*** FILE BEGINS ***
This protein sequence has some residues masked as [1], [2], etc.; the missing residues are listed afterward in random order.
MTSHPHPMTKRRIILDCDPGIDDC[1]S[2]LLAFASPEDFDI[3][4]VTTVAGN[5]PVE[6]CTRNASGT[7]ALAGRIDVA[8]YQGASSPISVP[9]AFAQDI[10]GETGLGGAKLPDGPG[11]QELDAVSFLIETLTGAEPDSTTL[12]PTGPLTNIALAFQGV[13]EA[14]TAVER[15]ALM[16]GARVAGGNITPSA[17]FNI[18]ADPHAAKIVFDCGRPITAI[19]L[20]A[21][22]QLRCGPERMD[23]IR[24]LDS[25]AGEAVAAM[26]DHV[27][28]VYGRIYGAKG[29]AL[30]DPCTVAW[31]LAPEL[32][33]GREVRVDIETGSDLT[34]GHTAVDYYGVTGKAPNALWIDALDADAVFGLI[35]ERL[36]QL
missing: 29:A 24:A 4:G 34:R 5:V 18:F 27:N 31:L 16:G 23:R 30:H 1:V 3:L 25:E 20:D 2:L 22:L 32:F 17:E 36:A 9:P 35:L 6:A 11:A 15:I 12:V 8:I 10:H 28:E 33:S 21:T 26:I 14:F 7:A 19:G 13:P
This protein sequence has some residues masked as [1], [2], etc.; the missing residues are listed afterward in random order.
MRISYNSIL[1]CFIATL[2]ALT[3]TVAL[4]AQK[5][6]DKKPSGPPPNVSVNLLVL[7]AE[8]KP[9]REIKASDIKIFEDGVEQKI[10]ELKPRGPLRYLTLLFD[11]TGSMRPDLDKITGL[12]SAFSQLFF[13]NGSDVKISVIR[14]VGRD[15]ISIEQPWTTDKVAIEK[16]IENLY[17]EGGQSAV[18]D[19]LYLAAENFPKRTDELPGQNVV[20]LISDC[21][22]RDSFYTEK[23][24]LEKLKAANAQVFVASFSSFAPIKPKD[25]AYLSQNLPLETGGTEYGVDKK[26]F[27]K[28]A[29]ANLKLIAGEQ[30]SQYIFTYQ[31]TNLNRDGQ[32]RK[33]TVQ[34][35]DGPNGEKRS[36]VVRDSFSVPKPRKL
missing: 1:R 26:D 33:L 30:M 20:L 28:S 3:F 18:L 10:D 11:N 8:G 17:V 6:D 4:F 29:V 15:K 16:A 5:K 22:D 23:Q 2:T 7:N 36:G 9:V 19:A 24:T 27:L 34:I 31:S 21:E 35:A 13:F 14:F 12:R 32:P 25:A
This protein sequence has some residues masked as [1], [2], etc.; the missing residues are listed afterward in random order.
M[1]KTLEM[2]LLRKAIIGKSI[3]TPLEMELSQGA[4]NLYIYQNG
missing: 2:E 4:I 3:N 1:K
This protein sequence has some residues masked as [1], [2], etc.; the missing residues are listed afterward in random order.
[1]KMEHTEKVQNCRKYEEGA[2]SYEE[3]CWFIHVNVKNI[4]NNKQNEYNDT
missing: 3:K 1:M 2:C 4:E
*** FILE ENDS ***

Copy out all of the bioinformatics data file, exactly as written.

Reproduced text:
This protein sequence has some residues masked as [1], [2], etc.; the missing residues are listed afterward in random order.
MTSHPHPMTKRRIILDCDPGIDDC[1]S[2]LLAFASPEDFDI[3][4]VTTVAGN[5]PVE[6]CTRNASGT[7]ALAGRIDVA[8]YQGASSPISVP[9]AFAQDI[10]GETGLGGAKLPDGPG[11]QELDAVSFLIETLTGAEPDSTTL[12]PTGPLTNIALAFQGV[13]EA[14]TAVER[15]ALM[16]GARVAGGNITPSA[17]FNI[18]ADPHAAKIVFDCGRPITAI[19]L[20]A[21][22]QLRCGPERMD[23]IR[24]LDS[25]AGEAVAAM[26]DHV[27][28]VYGRIYGAKG[29]AL[30]DPCTVAW[31]LAPEL[32][33]GREVRVDIETGSDLT[34]GHTAVDYYGVTGKAPNALWIDALDADAVFGLI[35]ERL[36]QL
missing: 29:A 24:A 4:G 34:R 5:V 18:F 27:N 31:L 16:G 23:R 30:H 1:V 3:L 25:E 20:D 2:L 22:L 32:F 17:E 36:A 9:P 35:L 6:A 11:A 15:I 12:V 8:I 10:H 28:E 33:S 21:T 26:I 14:F 7:A 19:G 13:P
This protein sequence has some residues masked as [1], [2], etc.; the missing residues are listed afterward in random order.
MRISYNSIL[1]CFIATL[2]ALT[3]TVAL[4]AQK[5][6]DKKPSGPPPNVSVNLLVL[7]AE[8]KP[9]REIKASDIKIFEDGVEQKI[10]ELKPRGPLRYLTLLFD[11]TGSMRPDLDKITGL[12]SAFSQLFF[13]NGSDVKISVIR[14]VGRD[15]ISIEQPWTTDKVAIEK[16]IENLY[17]EGGQSAV[18]D[19]LYLAAENFPKRTDELPGQNVV[20]LISDC[21][22]RDSFYTEK[23][24]LEKLKAANAQVFVASFSSFAPIKPKD[25]AYLSQNLPLETGGTEYGVDKK[26]F[27]K[28]A[29]ANLKLIAGEQ[30]SQYIFTYQ[31]TNLNRDGQ[32]RK[33]TVQ[34][35]DGPNGEKRS[36]VVRDSFSVPKPRKL
missing: 1:R 26:D 33:L 30:M 20:L 28:S 3:F 18:L 10:D 11:N 8:G 17:V 6:D 4:F 29:V 15:K 16:A 5:K 22:D 23:Q 2:T 7:N 36:G 9:V 19:A 24:T 27:L 34:I 31:S 21:E 35:A 13:F 14:F 12:R 32:P 25:A
This protein sequence has some residues masked as [1], [2], etc.; the missing residues are listed afterward in random order.
M[1]KTLEM[2]LLRKAIIGKSI[3]TPLEMELSQGA[4]NLYIYQNG
missing: 2:E 4:I 3:N 1:K
This protein sequence has some residues masked as [1], [2], etc.; the missing residues are listed afterward in random order.
[1]KMEHTEKVQNCRKYEEGA[2]SYEE[3]CWFIHVNVKNI[4]NNKQNEYNDT
missing: 3:K 1:M 2:C 4:E